Sometimes, that usually fair and just muse, er, Quiltiopoeia, eschews all her principles of “it will be beautiful if you take your time and take care” and her rebellious streak wreaks havoc in your quilty life. I have no idea where I’m going with this fable – but I tell you, this sweet, simple little baby quilt has caused me no end of trouble.
I know, right? It’s one charm pack of Ambleside by Brenda Riddle for Moda, sewn together and quilted. How hard can it be? I tell you though, do not be fooled by her gorgeousness; she’s a tricksy minx.
Earlier this year, we had that rarest of rare things – builders whom you actually like having around, who don’t say one thing and provide another, who work until the job is done, who fix problems promptly without complaint, who don’t suck air through their teeth every time they tell you about a minor problem as though you are going to have to sell your right femur to pay for this one, Missus. The father and son team did a great job replacing our decrepit bathroom for us with a “hotel bathroom” (cue clasped hands and joyous musical theatre exclamations from Mrs Cuckooblue). So when young master-builder saw me sewing and asked if I would make a small baby quilt for his niece-on-the-way a few months hence, I said yes, despite vowing to take on no new commissions this year. After all they were so nice, and it wouldn’t take too long, right?
He chose my charm squares of Marmalade Flannel by Bonnie and Camille for Moda, left over from a little quilt my newest niece plays on, and an Ikea print, Rosalie, apparently designed by Cath Kidston. Oh, I was so on top of it, although somehow I fretted over every stage, the size, the quilting, the batting (Quilter’s Dream cotton). 2 weeks before the due date, I got it to the stage in the picture above, and then went to visit my aforementioned baby niece who was playing on her quilt. I had never used flannel before and was a bit disappointed in how it had washed. Soft, yes, but also kind of old looking. I guess like flannel pyjamas get old and comfy looking quickly..? In my experience, quilts made with regular high-quality cotton fabrics remain beautiful, if not get more beautiful with subsequent washes, but somehow this flannel one didn’t. It looked better when first made. Disappointing. I think it’s one thing when it’s a gift, but another when someone has commissioned it, don’t you think?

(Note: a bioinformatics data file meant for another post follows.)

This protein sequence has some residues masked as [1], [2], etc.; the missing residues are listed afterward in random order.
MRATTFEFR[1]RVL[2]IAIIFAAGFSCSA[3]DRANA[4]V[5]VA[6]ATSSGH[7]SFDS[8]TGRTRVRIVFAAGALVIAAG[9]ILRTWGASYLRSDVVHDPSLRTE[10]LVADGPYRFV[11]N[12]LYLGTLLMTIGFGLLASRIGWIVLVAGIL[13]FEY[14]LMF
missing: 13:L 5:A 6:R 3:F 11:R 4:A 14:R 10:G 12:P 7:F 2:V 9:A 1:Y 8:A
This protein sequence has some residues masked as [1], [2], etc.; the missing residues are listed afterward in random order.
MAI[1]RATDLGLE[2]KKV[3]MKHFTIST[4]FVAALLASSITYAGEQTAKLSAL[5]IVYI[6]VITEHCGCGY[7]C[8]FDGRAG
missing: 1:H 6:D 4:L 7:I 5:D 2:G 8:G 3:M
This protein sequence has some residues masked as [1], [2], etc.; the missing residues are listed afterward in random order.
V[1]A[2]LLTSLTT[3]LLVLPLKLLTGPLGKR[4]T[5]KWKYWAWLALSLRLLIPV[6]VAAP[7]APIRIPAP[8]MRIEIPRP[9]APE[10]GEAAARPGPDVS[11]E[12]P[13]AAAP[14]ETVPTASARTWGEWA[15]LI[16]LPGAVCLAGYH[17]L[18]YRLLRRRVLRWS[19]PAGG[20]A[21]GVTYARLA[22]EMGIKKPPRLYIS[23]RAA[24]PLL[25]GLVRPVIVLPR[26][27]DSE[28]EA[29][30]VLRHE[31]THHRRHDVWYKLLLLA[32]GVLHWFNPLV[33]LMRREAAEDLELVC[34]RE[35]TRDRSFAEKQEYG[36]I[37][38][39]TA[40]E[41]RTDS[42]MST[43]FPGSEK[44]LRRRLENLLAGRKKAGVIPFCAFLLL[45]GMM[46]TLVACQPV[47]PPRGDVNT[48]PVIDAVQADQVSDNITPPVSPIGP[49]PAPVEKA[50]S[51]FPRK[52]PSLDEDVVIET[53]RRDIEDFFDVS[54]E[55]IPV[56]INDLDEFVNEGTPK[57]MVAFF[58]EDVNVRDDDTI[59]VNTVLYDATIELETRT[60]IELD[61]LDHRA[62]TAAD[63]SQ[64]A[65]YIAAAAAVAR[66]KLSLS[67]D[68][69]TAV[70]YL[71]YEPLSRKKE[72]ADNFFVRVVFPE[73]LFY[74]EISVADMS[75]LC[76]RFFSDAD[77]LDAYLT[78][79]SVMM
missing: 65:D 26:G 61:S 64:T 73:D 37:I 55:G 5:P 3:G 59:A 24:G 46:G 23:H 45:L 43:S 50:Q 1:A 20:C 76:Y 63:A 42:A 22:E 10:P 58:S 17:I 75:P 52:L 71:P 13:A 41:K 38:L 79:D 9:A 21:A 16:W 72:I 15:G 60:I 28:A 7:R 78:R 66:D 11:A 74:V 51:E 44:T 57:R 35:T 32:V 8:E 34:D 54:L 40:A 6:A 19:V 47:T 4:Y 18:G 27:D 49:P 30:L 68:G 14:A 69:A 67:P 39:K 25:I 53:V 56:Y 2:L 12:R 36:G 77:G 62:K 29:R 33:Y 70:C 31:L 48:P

So, some emailing of alternatives I thought they might like later, and all was going well. I used Quilters’ Dream wool batting, which is gorgeously soft with a higher loft than regular cotton batting but still washes pretty easily in the machine, and stipple quilted it. I had loop de loop quilted the Marmalade quilt above, but I thought it needed a bigger quilt really to show off the regularity of the design, I think I prefer the stipple on such a small one.
Aren’t the fabrics pretty? See that perfect binding too (from Butterscotch and Rose by Fig Tree Quilts for Moda) ? Well, I had been tossing up between this one and a blue floral one. I would like to tell you that I made the right decision immediately, but I didn’t. I unpicked it all before I thought to photograph it, but I’ve just laid the old blue binding on the quilt so you can see why it was all wrong:
I have learned to pay attention to backs and bindings over the years. Bindings in particular seem such a small thing, but they can make or break a small quilt like this. They DO show, and you need a nice frame. I just thought… oh, I don’t know what I was thinking!
And then the monogram he asked for. Was hoping for a beautiful swishy silvered calligraphic embroidered monogram I could tell – he had to settle for applique. And after 24 hours of me gradually discovering that LF in olde-world lettering doesn’t look good or recognisable, Fs and Ls being near mirror images of each other, he agreed to a simple appliqued name. Phew! And very sweet it looks too, I think. In my experience with small children, they love seeing their names, the first word they recognise really. It’s a shame to have some elaborate script, that they can’t read, on their first quilt.
Aw. It was worth the troubles for this little quilt. I love the softness and snuggly feel of the batting, love the classically sweet fabrics, even love the wee girl’s name. I hope Leah discovers her fingers and toes lying on it, watches the world go by under it in her pram or carseat, loves its snuggliness as she looks at picture books under it. Bless. Nothing like a new baby to tame that mischievous quilty muse.
Until the next time,